Police Departments Get Creative with Social Media Use

Illinois State University Chief of Police Aaron Woodruff and Laura Fox work together to manage the department's various social media accounts. (Image credit: Breanna Grow)

Illinois State University Chief of Police Aaron Woodruff and Laura Fox work together to manage the department's various social media accounts. (Image credit: Breanna Grow)

Social media users in Bloomington-Normal may have noticed an online feud between the Normal and Illinois State University Police Departments.

Normal Officer Greg Leipold insists it’s all in good fun–-and for a good cause.

Leipold took over the department’s various online accounts around the time Laura Fox began managing ISUPD’s communications three years ago. The two friends see social media as a way to show the human side of policing.

“I hope that when audience members see the humorous banter that goes back and forth, they’re like, ‘Wow, they’re kind of being a smarty pants; maybe they are just like us,’” said Leipold.

For much of the public, interactions with police are limited to being pulled over or getting a ticket. Leipold said that doesn’t leave much room for civil dialogue. Social media gives the public a chance to ask questions and get answers in a non-confrontational setting.

Illinois State University Chief of Police Aaron Woodruff said social media is especially important for a department serving a primarily student population.

“They don’t go to our website. What we hear anecdotally from students is email is just for their classes, otherwise they’re not communicating with email, so it doesn’t do us any good to put out an email newsletter or even a print newsletter.”

Instead the department uses Facebook, Twitter, Instagram and even Snapchat to reach students, with each platform serving a slightly different population and purpose. Normal PD is active on Facebook and Twitter as well, along with Nextdoor, a platform Leipold called “the modern-day Neighborhood Watch.”

Fox said it makes sense for the two departments to team up on social media.

“Greg and I have a population in common–there are students on and off campus and a lot of the things that we want to educate them about are the same,” said Fox. “Together we have a better chance of reaching them, and humor is always more attractive and reaches a bigger audience.”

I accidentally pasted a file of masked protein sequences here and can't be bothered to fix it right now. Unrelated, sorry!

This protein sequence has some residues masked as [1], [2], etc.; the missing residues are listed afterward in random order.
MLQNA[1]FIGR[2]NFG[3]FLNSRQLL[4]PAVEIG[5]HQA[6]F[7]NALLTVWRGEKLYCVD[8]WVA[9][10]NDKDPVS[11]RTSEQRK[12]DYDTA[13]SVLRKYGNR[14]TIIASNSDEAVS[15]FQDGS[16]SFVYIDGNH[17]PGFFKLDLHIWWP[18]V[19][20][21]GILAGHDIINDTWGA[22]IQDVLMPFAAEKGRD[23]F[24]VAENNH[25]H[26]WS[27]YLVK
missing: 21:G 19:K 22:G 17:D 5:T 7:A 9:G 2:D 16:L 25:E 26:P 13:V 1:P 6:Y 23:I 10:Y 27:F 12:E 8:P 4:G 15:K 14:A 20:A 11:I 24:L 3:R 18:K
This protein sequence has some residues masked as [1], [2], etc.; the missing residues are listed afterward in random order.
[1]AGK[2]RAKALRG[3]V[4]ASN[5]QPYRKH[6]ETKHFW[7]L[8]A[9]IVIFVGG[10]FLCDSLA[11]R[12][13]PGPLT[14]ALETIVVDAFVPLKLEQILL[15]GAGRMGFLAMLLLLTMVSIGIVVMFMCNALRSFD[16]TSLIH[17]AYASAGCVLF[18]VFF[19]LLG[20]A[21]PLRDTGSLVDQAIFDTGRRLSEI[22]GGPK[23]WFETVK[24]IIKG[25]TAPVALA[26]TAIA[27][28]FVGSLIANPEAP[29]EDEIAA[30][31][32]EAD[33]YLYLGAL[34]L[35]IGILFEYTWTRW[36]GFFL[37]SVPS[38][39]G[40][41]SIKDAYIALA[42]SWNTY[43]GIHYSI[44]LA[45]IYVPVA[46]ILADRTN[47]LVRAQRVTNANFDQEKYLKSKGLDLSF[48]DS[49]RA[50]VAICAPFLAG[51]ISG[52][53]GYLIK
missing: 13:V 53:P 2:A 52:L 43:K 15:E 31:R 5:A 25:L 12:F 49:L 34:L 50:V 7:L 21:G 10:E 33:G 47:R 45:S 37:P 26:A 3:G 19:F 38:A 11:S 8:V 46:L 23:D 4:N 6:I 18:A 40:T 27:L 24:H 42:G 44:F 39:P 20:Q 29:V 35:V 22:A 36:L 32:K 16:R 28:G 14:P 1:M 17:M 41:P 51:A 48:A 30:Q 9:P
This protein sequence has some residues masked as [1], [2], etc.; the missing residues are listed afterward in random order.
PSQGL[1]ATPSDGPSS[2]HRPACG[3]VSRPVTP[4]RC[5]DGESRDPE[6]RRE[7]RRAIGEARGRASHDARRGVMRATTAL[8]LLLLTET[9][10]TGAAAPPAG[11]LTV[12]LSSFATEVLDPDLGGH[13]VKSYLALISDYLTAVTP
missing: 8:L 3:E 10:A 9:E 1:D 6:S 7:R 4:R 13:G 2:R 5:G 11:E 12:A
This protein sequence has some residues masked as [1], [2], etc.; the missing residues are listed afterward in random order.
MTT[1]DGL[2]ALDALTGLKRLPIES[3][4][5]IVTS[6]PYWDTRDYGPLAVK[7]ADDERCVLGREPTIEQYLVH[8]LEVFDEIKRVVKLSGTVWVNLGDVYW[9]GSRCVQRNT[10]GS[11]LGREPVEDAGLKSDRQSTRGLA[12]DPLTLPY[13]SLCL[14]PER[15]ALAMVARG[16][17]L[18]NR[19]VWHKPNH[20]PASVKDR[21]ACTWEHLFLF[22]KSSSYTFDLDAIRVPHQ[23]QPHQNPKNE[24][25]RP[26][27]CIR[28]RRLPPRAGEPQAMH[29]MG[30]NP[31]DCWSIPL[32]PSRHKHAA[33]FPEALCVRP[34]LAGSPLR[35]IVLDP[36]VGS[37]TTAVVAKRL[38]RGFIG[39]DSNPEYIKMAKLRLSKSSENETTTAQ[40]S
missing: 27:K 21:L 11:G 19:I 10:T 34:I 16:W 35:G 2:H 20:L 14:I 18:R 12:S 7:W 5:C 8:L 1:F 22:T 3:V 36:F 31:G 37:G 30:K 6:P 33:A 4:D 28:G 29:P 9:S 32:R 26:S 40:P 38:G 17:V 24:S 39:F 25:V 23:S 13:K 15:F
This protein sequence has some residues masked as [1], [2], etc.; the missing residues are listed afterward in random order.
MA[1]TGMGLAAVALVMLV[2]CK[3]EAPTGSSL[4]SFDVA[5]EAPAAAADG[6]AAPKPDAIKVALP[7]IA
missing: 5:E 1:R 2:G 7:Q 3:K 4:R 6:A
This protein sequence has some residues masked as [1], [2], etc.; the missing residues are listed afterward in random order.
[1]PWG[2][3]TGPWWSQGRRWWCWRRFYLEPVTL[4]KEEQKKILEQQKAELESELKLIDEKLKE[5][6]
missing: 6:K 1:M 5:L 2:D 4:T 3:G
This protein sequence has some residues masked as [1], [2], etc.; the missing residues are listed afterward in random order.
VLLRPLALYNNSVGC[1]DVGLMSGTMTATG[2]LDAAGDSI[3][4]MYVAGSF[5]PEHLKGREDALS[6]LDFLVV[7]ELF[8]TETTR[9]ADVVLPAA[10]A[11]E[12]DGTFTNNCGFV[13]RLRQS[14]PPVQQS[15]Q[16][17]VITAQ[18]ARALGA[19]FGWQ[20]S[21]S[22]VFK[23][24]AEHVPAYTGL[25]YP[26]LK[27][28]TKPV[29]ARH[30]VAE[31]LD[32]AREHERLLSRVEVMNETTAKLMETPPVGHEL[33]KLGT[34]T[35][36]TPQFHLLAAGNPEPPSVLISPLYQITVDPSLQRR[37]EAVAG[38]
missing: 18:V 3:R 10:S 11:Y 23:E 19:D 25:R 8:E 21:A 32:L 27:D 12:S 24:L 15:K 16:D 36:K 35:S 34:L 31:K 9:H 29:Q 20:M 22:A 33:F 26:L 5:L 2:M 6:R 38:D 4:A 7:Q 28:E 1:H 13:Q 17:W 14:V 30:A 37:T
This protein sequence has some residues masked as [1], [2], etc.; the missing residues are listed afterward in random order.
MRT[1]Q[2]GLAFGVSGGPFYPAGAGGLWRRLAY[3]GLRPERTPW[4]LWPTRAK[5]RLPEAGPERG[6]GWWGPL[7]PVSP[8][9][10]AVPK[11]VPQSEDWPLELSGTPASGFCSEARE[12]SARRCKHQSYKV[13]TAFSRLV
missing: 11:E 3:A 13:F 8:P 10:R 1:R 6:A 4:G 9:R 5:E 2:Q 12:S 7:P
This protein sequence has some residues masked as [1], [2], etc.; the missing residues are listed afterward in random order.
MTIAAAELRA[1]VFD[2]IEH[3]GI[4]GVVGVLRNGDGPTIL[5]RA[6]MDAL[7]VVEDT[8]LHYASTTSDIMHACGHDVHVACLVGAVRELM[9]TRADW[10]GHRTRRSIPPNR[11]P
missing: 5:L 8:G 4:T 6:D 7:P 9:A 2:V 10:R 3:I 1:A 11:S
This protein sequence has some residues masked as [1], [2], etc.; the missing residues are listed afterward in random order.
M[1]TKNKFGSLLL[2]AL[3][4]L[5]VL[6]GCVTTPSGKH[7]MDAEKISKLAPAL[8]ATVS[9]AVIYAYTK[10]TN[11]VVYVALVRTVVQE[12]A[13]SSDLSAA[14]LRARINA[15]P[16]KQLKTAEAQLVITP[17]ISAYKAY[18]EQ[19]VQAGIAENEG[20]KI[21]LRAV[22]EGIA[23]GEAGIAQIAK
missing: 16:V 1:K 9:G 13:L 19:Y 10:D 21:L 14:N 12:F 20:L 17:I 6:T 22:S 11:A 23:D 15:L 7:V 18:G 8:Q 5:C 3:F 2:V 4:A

Both departments use social media to keep followers up-to-date during emergencies and ongoing investigations, as well as invite them to participate in community events.

Woodruff said his department has seen both the positive and negative effects of the power of social media.

While social media can spread information to a large population quickly during an emergency, misinformation can spread even faster. “So if someone says, ‘There was a shooting on Willow Street, I heard a sound,’ next thing you know it becomes fact because it’s been replicated so many times,” Woodruff said.

Police departments have struggled to meet increased demand for immediate communication as social media has risen in popularity. “We can’t investigate any faster but people want the information faster,” said Woodruff. When police departments can’t release information fast enough, “The public perception is, ‘You’re not doing anything; you’re not doing enough.’”

Woodruff said social media users are often eager to help police solve crimes when it appears they’ve hit a wall. Sometimes their efforts are successful–Leipold described and incident where the department had been working on a case for over a month, but Facebook users identified three suspects in just 90 minutes.

Other times, said Woodruff, interactions on social media reveal myths community members hold about what police can and can’t do, especially when investigators use and share information posted online. “People want to have their privacy, but they’re also posting all this stuff in publicly available spaces.” Woodruff said the problem is particularly prevalent among students who’ve grown up using and sharing their experiences via social media.

Key Takeaway: Despite the potential problems, Fox said it's worth it for police departments to be active online. “We are part of the community, [social media users] are part of the community, and we have a lot to learn from each other.”